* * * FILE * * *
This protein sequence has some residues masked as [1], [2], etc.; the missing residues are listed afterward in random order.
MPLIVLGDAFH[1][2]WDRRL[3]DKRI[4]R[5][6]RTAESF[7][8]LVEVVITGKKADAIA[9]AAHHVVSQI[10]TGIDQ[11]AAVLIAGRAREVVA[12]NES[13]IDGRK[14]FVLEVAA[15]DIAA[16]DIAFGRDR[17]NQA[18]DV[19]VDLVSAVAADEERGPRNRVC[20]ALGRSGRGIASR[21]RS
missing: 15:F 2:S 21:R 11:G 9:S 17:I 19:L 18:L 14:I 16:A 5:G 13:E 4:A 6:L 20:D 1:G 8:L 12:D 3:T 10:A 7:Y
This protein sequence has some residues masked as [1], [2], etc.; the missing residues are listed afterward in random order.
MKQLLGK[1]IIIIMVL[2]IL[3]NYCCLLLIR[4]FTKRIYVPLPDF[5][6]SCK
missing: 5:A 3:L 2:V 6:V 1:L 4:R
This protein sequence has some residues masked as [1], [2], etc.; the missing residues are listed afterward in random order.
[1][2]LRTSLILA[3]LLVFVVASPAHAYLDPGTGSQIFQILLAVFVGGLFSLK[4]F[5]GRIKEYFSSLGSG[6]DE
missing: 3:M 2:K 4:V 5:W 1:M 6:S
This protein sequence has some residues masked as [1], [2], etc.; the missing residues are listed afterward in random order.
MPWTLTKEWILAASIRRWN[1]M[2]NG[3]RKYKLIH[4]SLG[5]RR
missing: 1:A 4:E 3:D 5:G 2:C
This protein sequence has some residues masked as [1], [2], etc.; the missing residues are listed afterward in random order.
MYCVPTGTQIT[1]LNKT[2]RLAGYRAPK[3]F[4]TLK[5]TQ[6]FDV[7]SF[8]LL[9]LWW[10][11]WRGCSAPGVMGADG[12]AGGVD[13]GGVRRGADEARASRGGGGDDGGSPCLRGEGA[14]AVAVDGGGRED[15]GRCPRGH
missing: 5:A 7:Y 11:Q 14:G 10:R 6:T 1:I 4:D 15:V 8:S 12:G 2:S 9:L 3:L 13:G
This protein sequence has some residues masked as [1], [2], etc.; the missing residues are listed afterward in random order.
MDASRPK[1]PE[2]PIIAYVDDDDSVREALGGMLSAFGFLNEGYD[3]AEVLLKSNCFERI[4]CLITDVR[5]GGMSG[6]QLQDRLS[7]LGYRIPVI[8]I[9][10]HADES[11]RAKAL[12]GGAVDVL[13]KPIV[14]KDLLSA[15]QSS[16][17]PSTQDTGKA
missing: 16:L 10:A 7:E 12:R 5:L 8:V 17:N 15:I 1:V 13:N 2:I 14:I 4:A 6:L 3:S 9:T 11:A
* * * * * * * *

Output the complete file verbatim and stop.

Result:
This protein sequence has some residues masked as [1], [2], etc.; the missing residues are listed afterward in random order.
MPLIVLGDAFH[1][2]WDRRL[3]DKRI[4]R[5][6]RTAESF[7][8]LVEVVITGKKADAIA[9]AAHHVVSQI[10]TGIDQ[11]AAVLIAGRAREVVA[12]NES[13]IDGRK[14]FVLEVAA[15]DIAA[16]DIAFGRDR[17]NQA[18]DV[19]VDLVSAVAADEERGPRNRVC[20]ALGRSGRGIASR[21]RS
missing: 15:F 2:S 21:R 11:G 9:S 17:I 19:L 18:L 14:I 16:A 5:G 13:E 4:A 6:L 20:D 1:G 8:L 12:D 3:T 10:A 7:Y
This protein sequence has some residues masked as [1], [2], etc.; the missing residues are listed afterward in random order.
MKQLLGK[1]IIIIMVL[2]IL[3]NYCCLLLIR[4]FTKRIYVPLPDF[5][6]SCK
missing: 5:A 3:L 2:V 6:V 1:L 4:R
This protein sequence has some residues masked as [1], [2], etc.; the missing residues are listed afterward in random order.
[1][2]LRTSLILA[3]LLVFVVASPAHAYLDPGTGSQIFQILLAVFVGGLFSLK[4]F[5]GRIKEYFSSLGSG[6]DE
missing: 3:M 2:K 4:V 5:W 1:M 6:S
This protein sequence has some residues masked as [1], [2], etc.; the missing residues are listed afterward in random order.
MPWTLTKEWILAASIRRWN[1]M[2]NG[3]RKYKLIH[4]SLG[5]RR
missing: 1:A 4:E 3:D 5:G 2:C
This protein sequence has some residues masked as [1], [2], etc.; the missing residues are listed afterward in random order.
MYCVPTGTQIT[1]LNKT[2]RLAGYRAPK[3]F[4]TLK[5]TQ[6]FDV[7]SF[8]LL[9]LWW[10][11]WRGCSAPGVMGADG[12]AGGVD[13]GGVRRGADEARASRGGGGDDGGSPCLRGEGA[14]AVAVDGGGRED[15]GRCPRGH
missing: 5:A 7:Y 11:Q 14:G 10:R 6:T 1:I 4:D 15:V 8:S 12:G 2:S 9:L 3:L 13:G
This protein sequence has some residues masked as [1], [2], etc.; the missing residues are listed afterward in random order.
MDASRPK[1]PE[2]PIIAYVDDDDSVREALGGMLSAFGFLNEGYD[3]AEVLLKSNCFERI[4]CLITDVR[5]GGMSG[6]QLQDRLS[7]LGYRIPVI[8]I[9][10]HADES[11]RAKAL[12]GGAVDVL[13]KPIV[14]KDLLSA[15]QSS[16][17]PSTQDTGKA
missing: 16:L 10:A 7:E 12:R 5:L 8:V 17:N 15:I 1:V 13:N 2:I 14:I 4:A 6:L 3:S 9:T 11:A